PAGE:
The human behavior around that, and the ability to connect the dots between potentially other opportunities, or resources, or something, that ends up leading to a usually positive outcome is serendipity in a nutshell. And for us, one of the things that we realized going back to kind of re-imagining our firm from the ground up, a big part of what I was going through in doing so was okay, how do we create some level of less dependency on my approach to doing deals, or to recruiting talent, or those sorts of things? And how do we sort of infuse our DNA, the way that we do what we do into our systems and processes and sort of our overall operating system for the portfolio?

And during that process, it was sort of like this vetting out of what actually are the commonalities in the deals we’ve done and the things that have worked? Because we’re all over the place. I’m invested in early stage venture firms. My first big deal was I was a general partner in a real estate syndicate for an $8 million retirement community. We’ve done app development. We’ve done service-based businesses with high cyclicality. We talked a lot about the events industry the last time I was on your show. So there’s lots of different plays or deal types that we’ve been involved with, but they’ve generally all worked. But we’re not experts across the board in every type of investment. So what are the characteristics that ended up leading us to be able to do these different things? And it really centered around people.

What we would do is we would identify these moments or these opportunities where multiple things could connect. We would provide people the resources that they needed. Often it would be capital, but sometimes it was other things. And we now have fleshed that side of things out with a full tech firm and a content studio, and finance arm. And there’s lots of stuff that we do to support our businesses and other people beyond just capital. So the thesis around providing amazing people the resources that they need for what’s next was kind of the thing that kind of emerged from that. And we realized that these moments of serendipity, I call them investible moments was a huge part of that. And just being aware of the ability to pull different pieces together, combine different types of resources. And then actually instead of just take an opportunity at face value, design a deal from scratch. Yes, we can run the play here of a acquisition with an earn-out and some standard issue. We install a new CEO is incentivized by return on capital or something like that. Or, we can figure something else out that actually ends up being better in the longterm by just thinking about it using all those different resources and potential structures. So that was a big part of the philosophy that we’re kind of infusing now into what we do.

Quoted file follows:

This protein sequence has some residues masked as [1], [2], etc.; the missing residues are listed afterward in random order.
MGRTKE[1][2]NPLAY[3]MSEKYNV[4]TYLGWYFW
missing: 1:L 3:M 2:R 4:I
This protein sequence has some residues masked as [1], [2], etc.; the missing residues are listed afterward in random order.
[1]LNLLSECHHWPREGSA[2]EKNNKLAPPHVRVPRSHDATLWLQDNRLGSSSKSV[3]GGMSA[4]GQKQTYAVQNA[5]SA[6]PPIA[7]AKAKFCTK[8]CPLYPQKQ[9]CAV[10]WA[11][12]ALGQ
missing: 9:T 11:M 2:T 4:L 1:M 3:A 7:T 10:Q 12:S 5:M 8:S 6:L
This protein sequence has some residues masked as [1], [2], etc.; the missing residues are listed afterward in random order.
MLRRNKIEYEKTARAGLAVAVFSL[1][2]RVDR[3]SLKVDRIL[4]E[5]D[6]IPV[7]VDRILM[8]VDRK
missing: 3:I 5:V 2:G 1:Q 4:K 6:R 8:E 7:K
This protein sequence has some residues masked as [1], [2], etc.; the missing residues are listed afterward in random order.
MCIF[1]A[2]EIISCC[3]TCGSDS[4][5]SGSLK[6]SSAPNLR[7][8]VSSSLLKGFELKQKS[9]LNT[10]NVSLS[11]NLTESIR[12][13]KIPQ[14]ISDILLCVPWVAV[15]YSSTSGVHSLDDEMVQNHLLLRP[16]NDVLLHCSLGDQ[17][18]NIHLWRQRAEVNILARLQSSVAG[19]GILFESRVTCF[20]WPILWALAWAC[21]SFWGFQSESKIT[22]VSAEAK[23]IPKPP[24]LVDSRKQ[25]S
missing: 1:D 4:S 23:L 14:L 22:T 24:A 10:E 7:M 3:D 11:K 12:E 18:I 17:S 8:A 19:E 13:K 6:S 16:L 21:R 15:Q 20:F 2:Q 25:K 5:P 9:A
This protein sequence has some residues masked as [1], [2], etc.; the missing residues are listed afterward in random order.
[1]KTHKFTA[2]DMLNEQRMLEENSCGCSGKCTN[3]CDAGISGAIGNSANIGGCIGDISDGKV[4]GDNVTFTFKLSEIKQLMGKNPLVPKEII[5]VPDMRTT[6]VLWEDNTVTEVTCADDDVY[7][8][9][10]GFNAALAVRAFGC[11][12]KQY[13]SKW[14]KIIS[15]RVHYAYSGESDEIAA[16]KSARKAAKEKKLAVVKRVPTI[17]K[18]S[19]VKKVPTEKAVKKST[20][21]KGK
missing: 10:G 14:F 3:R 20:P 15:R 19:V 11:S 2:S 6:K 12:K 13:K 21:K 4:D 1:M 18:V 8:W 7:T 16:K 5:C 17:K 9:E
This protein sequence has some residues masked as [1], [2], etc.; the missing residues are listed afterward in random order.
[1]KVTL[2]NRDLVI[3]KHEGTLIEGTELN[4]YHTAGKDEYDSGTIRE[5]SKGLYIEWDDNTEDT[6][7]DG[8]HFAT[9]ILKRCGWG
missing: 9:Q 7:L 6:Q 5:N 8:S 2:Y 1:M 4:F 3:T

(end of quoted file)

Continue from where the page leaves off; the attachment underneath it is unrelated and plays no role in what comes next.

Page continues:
Well long story short to answer your question, that’s a big part of what we realized was you actually can be, sort of have the radar open for these dot connecting sorts of moments. And if we can figure out a way to both incentivize people to be honest about what’s important to them, what they’re like, what they’re thinking about, what they’re working on, and create a work environment where they actually want to pursue some of the things that they think might be interesting, connecting their own dots. For us to be able to provide the resources and the opportunities for them to actually seize those things that they see in many ways is actually sort of enabling serendipity as a service. So we think we actually can probably provide some technology around that. And right now, we’re just experimenting with what that could be like. But I know just in my heart at a soul level, that this is something that has been core to our success so far. So we want to see if we can capture it a little more concretely.